There are many ways to pay for President Joe Biden's infrastructure and jobs bill without having to hike up corporate taxes, Sen. Rob Portman said Tuesday, while outlining several ideas that he said could come into play.
"There are other ways to do it without hurting American competitiveness which is what the tax increase would do," the Ohio Republican said on CNBC's "Squawk Box."
When Biden took office, he added, he had said his administration wanted to bring Americans together, but their action didn't match the promise with the COVID bill that was pushed through with the use of reconciliation, and it appears that the infrastructure bill is heading the same way.
In addition, the bill, totaling over $2 trillion, only has 20% to 25% in it to fund construction of roads, bridges, and other projects, said Portman.
"On the other hand, they are starting to say they'd like to work with us," said Portman. "We'd love to work with (them) on real infrastructure. That makes sense if you are doing an infrastructure package until you come up with ways to pay for it that isn't going to hurt American workers, which is what their tax hikes will do."
Instead, traditional infrastructure such as for water, broadband, and more could include a user fee, such as gas tax and other excise taxes, "which could pay for half of it," said Portman. "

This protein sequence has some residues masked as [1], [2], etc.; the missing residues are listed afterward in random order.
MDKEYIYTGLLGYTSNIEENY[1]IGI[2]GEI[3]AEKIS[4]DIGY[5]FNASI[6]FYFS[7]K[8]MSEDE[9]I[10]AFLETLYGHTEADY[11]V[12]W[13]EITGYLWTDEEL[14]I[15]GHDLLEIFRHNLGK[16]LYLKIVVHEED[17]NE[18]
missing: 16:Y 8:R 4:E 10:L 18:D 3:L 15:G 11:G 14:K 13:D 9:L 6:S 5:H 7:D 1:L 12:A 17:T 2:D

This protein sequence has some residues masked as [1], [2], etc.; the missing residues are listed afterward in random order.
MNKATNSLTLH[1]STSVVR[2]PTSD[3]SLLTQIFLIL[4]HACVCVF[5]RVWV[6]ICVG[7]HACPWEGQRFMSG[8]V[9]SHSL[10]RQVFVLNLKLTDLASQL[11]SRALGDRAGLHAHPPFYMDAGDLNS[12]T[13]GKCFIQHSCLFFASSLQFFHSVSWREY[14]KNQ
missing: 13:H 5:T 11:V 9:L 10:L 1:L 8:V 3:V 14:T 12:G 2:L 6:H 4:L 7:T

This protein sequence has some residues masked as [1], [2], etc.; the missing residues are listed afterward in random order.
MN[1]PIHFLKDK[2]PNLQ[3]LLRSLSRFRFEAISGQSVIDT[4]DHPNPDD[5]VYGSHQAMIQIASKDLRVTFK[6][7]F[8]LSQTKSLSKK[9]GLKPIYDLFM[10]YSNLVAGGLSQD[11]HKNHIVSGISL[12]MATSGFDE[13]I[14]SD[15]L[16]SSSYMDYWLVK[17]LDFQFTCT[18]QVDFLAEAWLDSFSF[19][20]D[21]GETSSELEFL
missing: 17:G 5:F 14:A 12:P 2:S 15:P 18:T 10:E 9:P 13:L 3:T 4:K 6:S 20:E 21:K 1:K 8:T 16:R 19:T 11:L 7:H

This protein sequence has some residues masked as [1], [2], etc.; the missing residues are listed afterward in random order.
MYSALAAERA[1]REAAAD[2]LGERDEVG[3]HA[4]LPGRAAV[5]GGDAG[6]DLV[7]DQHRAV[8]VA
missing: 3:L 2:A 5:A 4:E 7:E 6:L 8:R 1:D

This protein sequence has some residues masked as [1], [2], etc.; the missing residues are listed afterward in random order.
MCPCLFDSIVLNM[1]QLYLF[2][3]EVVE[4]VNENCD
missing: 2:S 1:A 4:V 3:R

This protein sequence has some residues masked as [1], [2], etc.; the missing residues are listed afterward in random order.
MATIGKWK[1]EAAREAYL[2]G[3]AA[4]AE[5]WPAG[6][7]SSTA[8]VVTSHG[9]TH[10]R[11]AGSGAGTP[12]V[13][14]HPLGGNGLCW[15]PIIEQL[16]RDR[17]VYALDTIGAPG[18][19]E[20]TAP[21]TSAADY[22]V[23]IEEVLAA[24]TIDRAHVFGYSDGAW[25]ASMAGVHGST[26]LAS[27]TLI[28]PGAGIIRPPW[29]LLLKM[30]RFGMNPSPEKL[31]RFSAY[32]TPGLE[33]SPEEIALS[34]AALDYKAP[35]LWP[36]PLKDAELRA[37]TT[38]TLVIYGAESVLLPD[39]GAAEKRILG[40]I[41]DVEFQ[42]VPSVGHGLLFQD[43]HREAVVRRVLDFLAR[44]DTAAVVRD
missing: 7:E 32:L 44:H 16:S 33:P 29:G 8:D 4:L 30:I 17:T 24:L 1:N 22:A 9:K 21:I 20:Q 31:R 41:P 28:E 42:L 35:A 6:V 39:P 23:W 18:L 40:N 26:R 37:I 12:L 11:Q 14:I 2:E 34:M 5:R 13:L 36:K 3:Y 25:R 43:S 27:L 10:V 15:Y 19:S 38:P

There are other ideas, including using some of the money that was in the COVID-19 bill, "much of which, as you know, have not gone out the door yet," said Portman. "The majority has not been spent."
There are many states, municipalities, and counties that are looking for ways to spend the money they have coming in, and would like to spend it on local match funding to help with new infrastructure funding, he continued.
"They would like to have the flexibility to use this for crumbling infrastructure," said Portman. "That's an interesting idea. Second is electric vehicles. Why should they not pay anything for the use of roads or bridges? Being the owner of a hybrid truck, I should pay something in addition to what I'm paying for gas."
Portman also said Tuesday he thinks there will be additional proposals for tax increases, which will hurt small businesses and the economy.
"So far it's corporate taxes, which makes us non-competitive after we finally got competitive and after we finally put in place tax provisions that increased investment in the United States," said Portman. He added that $1.6 trillion of earnings came back from overseas before COVID-19 and after former President, Donald Trump's Tax Cuts and Jobs Act came into play.
"We also had increases in R&D, a 20% increase of research and development among the biggest companies and 20% improvement in infrastructure spending," said Portman. "Companies were themselves putting more money into capital assets. We also had the lowest property rate in our history and unemployment at 3.5% Things were going well and some of it was attributed to the tax relief and the tax reform."
Tax hikes, though, "would be exactly the wrong thing to do as we try to recover from the pandemic," said Portman.
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